In three September starts to end the season with the Sea Dogs, Jay Groome went 2-0 with a 2.30 ERA over 15 2/3 innings while posting 26 strikeouts against only four walks. Derek Davis/Staff Photographer

Jay Groome was once viewed as close to a sure thing. Considered a possible No. 1 overall pick in the 2016 MLB Draft, the high school lefty dropped into the lap of the Red Sox at No. 12 because of signability concerns, and the hope was that within a few years he could be a difference-maker in Boston’s rotation.

In the five years since, things haven’t gone quite so smoothly.

Thanks to a series of injuries, setbacks and the COVID-19 pandemic, Groome had only pitched 66 innings in five years as a professional heading into 2021. He didn’t pitch in 2018 and 2020because of Tommy John surgery and the pandemic, and he only managed four innings in 2019 as he worked his way back to full health.

Needless to say, Groome had a lot of catching up to do when he finally got back on the mound in 2021, and a lot to prove.

Pitching his first full season in nearly four years, Groome’s 2021 was largely a success. He posted a 4.81 ERA while throwing 97 1/3 innings – by far the most in his career – and led the Red Sox minor league system with 134 strikeouts against only 36 walks. He earned a late-season promotion to the Double-A Portland Sea Dogs and was subsequently named a All-Star.

Groome spent most of the season at High-A Greenville and went 3-8 with 5.29 ERA, which was largely a product of a tough start. He posted a 7.88 ERA in five May starts, but from there he settled down, though his monthly ERAs remained uninspiring.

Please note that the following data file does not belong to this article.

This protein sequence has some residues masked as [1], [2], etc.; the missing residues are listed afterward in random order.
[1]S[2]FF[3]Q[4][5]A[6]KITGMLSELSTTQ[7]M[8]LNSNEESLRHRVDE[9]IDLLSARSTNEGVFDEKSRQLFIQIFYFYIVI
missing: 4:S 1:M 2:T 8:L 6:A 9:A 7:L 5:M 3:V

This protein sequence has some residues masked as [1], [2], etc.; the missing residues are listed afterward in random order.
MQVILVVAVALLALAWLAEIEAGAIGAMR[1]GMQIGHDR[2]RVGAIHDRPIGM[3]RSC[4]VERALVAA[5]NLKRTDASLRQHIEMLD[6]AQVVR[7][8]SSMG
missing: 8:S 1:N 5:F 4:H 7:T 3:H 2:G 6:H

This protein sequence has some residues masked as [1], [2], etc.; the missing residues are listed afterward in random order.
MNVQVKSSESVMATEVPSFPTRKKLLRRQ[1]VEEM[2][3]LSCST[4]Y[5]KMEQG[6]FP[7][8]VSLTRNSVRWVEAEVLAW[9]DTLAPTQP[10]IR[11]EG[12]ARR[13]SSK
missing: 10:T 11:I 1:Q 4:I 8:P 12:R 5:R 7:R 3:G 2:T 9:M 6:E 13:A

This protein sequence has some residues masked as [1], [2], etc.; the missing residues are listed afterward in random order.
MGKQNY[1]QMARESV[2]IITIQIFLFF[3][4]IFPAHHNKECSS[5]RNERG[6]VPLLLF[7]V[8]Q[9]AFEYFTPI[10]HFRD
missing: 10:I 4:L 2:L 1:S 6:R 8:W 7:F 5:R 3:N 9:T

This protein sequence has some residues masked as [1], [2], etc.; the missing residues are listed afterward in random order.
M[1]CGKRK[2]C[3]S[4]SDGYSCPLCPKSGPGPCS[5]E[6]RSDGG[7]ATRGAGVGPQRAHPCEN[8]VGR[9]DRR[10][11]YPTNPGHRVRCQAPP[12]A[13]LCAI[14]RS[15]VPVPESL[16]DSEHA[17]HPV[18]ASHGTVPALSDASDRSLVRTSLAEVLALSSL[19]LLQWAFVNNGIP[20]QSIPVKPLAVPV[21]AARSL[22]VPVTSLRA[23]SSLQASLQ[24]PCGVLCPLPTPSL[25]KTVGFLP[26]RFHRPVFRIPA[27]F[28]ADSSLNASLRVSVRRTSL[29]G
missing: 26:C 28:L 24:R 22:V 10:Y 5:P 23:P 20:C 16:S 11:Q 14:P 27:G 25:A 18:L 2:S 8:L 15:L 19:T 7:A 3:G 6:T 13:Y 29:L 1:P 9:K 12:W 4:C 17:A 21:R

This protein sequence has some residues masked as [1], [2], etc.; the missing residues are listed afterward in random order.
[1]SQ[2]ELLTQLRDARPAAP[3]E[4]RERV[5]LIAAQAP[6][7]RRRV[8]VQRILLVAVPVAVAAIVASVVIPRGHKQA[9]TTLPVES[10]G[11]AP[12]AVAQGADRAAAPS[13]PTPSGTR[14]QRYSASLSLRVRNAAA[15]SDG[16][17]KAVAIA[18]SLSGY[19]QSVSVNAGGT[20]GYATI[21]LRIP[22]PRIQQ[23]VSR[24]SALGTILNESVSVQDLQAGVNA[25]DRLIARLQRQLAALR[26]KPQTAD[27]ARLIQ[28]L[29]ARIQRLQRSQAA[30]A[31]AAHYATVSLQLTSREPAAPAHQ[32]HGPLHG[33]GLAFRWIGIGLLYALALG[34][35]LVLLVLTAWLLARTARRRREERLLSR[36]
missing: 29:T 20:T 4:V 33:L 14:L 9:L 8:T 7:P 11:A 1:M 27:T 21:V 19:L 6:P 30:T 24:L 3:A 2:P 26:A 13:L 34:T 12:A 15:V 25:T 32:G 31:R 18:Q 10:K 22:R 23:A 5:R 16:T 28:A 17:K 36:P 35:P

Yet even while he continued allowing runs, there was a lot to like in his game.

For one, Groome was pitching deeper into his outings. From May 28 onward, he pitched five or more innings in 11 of 14 starts, and over that stretch he threw 70 2/3 innings. Prior to that he had only pitched that deep into a game seven times in 20 career starts.

In addition, his strikeout and walk totals were excellent. Groome averaged 11.9 strikeouts per nine innings in Greenville and had a strikeout-to-walk ratio of 3.38. Overall, he had 108 strikeouts in 81 2/3 innings, compared to just 32 walks.

Those figures played a big role in his September call-up to Portland, where he put together arguably the best stretch of his career against the toughest competition he’d ever faced.

In three September starts to end the season with the Sea Dogs, Groome went 2-0 with a 2.30 ERA over 15 2/3 innings while posting 26 strikeouts against only four walks. His first two starts were particularly encouraging. Groome pitched five shutout innings with 10 strikeouts in his Double-A debut, then took a no-hitter into the sixth inning of his next start, finishing with six scoreless innings and nine strikeouts.

Now healthy and with some real momentum for the first time in his career, Groome will look to make a big push heading into 2022. The Red Sox have already added him to their 40-man roster, protecting him from the Rule 5 Draft, and if he pitches well, he should have a chance to move up to Triple-A Worcester before long.

After that, it may only be a matter of time before Boston’s patience in Groome finally pays off.

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